Friday, October 17, 2008

Bye, Bye, Barns...

I'm not sure how I missed it, but there was an interesting article in the New York Times (that is why I missed it) on page A1 about Iowa's vanishing barns. But, in reality the article is about more than that. It is about the size of today's Iowa farms. It is about the young people who desire to farm but run into brick wall after brick wall. It is about the older generations who are now involved in the larger farms, but still see that there may be something wrong. In a nutshell it is kind of the same thing about large farms vs. small farms that I have written about before on this blog. But, since I have been blasted a time or two for writing those things I'll just leave you with some interesting quotes from the article ... including quotes from regular ol' Iowans.
  • "What had in the 1930s been an ordinary farm here — 80 or 160 acres and a few cows and sheep and chickens — is today far bigger and more specialized to pay for air-conditioned, G.P.S.-equipped combines and tractors, so much fuel and the now-skyrocketing price of farmland."
  • "All of that has left some of Iowa’s youngest, newest farmers doubtful that one could make a start in farming anymore without roots and connections and land dating back, say, to the W.P.A. era."
  • "“We just don’t neighbor like we used to,” said Donald Wedeking, 81, of Nemaha (A “Mighty Small Town,” as its sign somewhat ambiguously promises), who grows 830 acres of corn and soybeans with his son, far more than his family once did."
  • "These days, a farmer’s land can stretch into thousands of acres. When the W.P.A.’s writers came through, they wrote that Iowa had 221,986 separate farms on land totaling more than 34 million acres. Today, on only a little less land (31.5 million acres), Iowa has just 88,400 farms. More than half the farmland is owned by people 65 years old or older, an Iowa State University farm economist says, and about half of that is owned by those 75 or older."
  • "But the notion that young people, lured by big cities, have left purely by choice is not always so. On a gravel road near Albert City, a machine — some surreal cross between a spaceship and a gargantuan Transformers toy — suddenly appears in the distance. Cars pull over to make room. It stands 19 feet off the ground, its gaping boom, full of insecticide to battle the aphids in soybean plants, jutting out 90 feet. This sprayer ($168,000, used) is the latest tool in the kit of Josh Bellcock, 31, who farms 3,000 acres with family members. Without his family land and his longstanding ties to older farmers who live here (and from whom he rents land) Mr. Bellcock says he probably could not succeed as a young farmer starting out. Not now."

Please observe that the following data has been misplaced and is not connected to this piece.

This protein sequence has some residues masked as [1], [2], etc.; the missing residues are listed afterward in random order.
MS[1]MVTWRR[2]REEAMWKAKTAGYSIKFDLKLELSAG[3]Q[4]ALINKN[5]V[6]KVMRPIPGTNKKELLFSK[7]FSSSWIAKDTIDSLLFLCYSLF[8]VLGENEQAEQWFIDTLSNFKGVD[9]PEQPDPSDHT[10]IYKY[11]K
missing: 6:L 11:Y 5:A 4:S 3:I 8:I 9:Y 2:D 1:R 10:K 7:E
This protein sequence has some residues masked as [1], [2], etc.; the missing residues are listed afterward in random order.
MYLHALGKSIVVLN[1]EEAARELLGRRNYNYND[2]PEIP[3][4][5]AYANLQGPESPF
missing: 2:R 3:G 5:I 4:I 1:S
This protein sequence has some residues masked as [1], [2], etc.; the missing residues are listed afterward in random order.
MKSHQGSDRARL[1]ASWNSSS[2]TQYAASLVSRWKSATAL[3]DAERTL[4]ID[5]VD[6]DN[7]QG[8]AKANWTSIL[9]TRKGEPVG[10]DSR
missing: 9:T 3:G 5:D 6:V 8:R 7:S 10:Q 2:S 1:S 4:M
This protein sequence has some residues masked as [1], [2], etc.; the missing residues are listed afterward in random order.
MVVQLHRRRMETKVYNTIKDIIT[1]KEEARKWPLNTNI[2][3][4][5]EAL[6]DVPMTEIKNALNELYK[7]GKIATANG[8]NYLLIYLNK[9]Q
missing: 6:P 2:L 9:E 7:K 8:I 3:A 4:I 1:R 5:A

• "“I’m pretty lucky,” Mr. Bellcock said. “People aren’t willing, unless it’s a family member, to go out of their way to help someone else.”"


Mike W. said...

I really resonate with this post. My wife and I are working to establish a small Iowa farm that can be passed on to our children. We have our start now! The biggest obstacle is acquiring land, debt free. That's the goal for the next 10 years.

Steiner Tractor Customer Service said...

Hi! I'm glad to find your blog. This is very interesting stuff. As I work at Steiner Tractor, I found your blog on Technorati when I was looking for some other tractor blogs. I lived in Dubuque for 2 years and attended UD. I really loved it in Iowa, but it was strange to me how HUGE the farms were. I guess at the time, I just thought that was a part of Iowa, I thought it was because there was SO MUCH farm land. Your article really opened my eyes. I'll keep checking in on your small farm experience!

Ethan Book said...

Thanks for checking out the blog steiner tractor! Farms really can be pretty big in Iowa. For example there is a guy that farms a lot of the ground around our house and I believe he does a bit of 6,000 acres!

Mike W. :: I'm with you on acquiring land debt free. Although we aren't doing that we are keeping our debt to a minimum as we get our feet wet farming and paying it off as quickly as possible.

Related Posts Plugin for WordPress, Blogger...